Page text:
I am using a gold pogo pin to make contact in a 2amp application. The metal it is in contact with is stainless steel. I am measuring 0.12 ohms across the interface. Does this seem correct? I would like to know if anyone has a link to a paper which would discuss this. I might have to take a look at changing the stainless to something else.
What method are you using to measure the resistance? Hopefully not an ohm meter alone. I can't say 0.12 ohm is correct but at 2-amps that's a 0.24v drop. How about getting 4-clip leads, a constant current source and a voltmeter and make a 4-point measurement. Tie the current source to the pogo pin and the steel plate, connect the voltmeter to the pogo and steel plate near the point of pogo contact then touch the pogo to the steel plate and measure the voltage. Apply ohms law and determine the resistance. If the measurement point is away from the point of contact you may be measuring the resistance of the steel plate. Perhaps you could apply multiple pogo's and/or a sensing scheme to minimize the losses.
What kind of pogo pins are you using? If they're needle points, then it's possible that they don't have enough pressure to dimple the stainless plate adequately to lower the resistance. Two amps is a bit much to push through a needle point contacting a hard surface. Possible to use a round tip pogo pin??... more contact area and higher pressure pins might help.
MasonDG44 at comcast dot net (Just substitute the appropriate characters in the
Stainless steel is stainless because it is covered with a coherent layer of not-all-that-conductive chromium oxide - 0.12 ohms sounds very like the sort of resistance levels that caused me to dump stainless steel electrodes in a conductivity meter and go for platinum.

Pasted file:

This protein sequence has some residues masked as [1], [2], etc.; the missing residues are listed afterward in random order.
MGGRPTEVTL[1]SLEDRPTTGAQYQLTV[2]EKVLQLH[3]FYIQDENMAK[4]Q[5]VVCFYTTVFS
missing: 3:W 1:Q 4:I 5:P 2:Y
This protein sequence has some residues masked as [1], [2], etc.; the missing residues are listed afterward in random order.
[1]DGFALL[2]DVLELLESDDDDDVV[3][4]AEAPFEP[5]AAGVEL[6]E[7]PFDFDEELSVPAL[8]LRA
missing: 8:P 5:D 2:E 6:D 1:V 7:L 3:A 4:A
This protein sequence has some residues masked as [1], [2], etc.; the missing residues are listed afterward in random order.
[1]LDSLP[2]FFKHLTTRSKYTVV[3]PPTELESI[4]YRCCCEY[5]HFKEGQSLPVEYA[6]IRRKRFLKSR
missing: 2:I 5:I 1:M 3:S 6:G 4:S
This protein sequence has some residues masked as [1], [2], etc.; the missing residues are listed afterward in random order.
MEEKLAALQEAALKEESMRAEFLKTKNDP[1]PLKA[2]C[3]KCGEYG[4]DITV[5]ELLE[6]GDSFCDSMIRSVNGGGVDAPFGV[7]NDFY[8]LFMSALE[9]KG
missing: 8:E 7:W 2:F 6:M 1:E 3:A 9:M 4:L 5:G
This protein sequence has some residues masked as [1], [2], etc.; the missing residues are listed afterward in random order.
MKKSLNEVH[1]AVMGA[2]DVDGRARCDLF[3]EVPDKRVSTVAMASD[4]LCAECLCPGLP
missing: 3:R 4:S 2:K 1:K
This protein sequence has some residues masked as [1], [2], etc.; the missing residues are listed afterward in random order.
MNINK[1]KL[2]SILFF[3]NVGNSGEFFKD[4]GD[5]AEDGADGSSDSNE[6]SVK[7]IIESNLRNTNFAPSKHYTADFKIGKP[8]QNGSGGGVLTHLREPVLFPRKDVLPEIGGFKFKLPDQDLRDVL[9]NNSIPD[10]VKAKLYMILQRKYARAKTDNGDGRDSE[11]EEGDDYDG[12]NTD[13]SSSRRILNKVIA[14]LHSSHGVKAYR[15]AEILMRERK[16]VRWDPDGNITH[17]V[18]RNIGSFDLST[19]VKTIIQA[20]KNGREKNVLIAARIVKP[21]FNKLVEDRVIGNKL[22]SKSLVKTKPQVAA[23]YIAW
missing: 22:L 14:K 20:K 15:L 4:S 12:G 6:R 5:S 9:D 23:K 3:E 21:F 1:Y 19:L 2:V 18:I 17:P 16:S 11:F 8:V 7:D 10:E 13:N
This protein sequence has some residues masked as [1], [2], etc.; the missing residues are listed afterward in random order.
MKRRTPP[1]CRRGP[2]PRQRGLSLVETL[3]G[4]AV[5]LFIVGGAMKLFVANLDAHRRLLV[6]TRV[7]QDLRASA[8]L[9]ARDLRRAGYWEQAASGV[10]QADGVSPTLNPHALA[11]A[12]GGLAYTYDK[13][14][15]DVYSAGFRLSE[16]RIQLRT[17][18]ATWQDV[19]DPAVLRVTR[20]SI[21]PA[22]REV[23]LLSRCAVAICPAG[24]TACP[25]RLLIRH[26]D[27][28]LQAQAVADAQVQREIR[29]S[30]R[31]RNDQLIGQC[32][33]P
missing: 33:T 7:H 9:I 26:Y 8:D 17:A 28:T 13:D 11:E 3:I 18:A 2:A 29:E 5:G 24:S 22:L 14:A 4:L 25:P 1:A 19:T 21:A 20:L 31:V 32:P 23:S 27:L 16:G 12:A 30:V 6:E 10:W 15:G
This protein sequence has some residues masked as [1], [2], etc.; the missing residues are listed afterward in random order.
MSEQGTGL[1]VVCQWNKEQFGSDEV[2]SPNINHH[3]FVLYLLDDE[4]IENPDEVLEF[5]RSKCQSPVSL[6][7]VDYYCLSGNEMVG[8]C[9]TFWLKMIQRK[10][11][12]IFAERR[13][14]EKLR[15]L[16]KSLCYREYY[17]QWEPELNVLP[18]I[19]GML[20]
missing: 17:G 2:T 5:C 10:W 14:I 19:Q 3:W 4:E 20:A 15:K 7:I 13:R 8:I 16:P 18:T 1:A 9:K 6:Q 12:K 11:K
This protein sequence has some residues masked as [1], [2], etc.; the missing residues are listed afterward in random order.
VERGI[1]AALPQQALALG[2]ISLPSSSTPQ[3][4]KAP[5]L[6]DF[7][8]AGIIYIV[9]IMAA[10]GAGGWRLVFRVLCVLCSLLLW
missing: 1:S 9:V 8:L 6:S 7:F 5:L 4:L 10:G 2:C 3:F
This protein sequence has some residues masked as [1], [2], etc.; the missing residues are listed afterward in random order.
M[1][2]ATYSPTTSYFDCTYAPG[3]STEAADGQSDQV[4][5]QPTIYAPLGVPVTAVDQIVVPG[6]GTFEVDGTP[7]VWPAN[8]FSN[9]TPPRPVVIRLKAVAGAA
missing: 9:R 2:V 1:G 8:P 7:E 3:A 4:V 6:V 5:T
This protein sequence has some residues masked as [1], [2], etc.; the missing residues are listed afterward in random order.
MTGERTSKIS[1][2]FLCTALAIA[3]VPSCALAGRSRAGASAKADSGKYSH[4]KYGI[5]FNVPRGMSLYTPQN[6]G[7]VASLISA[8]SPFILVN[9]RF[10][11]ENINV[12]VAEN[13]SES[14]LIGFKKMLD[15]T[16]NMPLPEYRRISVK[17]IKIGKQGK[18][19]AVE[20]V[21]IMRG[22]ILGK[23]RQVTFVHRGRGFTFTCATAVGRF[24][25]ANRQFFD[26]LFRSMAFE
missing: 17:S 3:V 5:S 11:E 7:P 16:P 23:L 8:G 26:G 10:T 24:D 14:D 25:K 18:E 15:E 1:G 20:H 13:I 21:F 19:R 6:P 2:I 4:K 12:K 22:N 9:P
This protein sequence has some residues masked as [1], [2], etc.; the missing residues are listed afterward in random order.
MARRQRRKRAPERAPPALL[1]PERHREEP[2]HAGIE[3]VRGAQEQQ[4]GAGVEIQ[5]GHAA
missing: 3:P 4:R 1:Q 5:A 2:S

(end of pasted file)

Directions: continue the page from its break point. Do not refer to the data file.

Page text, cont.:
For you application gold would be traditional. Printed circuit manufacturers used to routinely selectively plate a micron or so of hard gold onto the contact fingers on plug in printed circuit boards. Even that couldn't take enough pressure to force metal-to-metal contact through the gold sulphide that builds up - someone had to polish the connector pins every six months or so to keep the contacts reliable - and two part connectors eventually took over.
Pogo pins do provide enough force but they will probably wreck the target surface if you make contact more than a few hundred times, which is plenty for production testing (where they are normally used).
Stainless gets abrasively polished. Any coating placed on the raw stock before polishing gets abraded off. Everything that stainless is, is throughout the alloy matrix that makes up the medium.
He should go by a set of lawn mower engine points. Easy to find and nice-n-cheap. Both contacts are platinum plated, which NEVER oxidizes, and is the proper point contact medium if longevity is a concern. All that would be needed then is an actuation mechanism.
Another solution is to place a rheostat style variable resistor inline with the contact being used, and dial up the resistance during placement and removal of the contact pin.
Hot swapping heavy amperages always leads to degradation of the "points" between which the circuit is "make" or "break". If there is any inductive loading, there may be a reversion spike on "make" and "break" as well. So accounting for that additional amperage or "pulsed flow" is wise as point degradation is fast and furious in most hot switched applications.
That does sound a little high, but the shape of the contact will matter a lot. Of you use a crown or point pogo, against that hard flat surface, the actual contact area may be very small. If it matters, try some other shapes, like a moderate-radius ball end.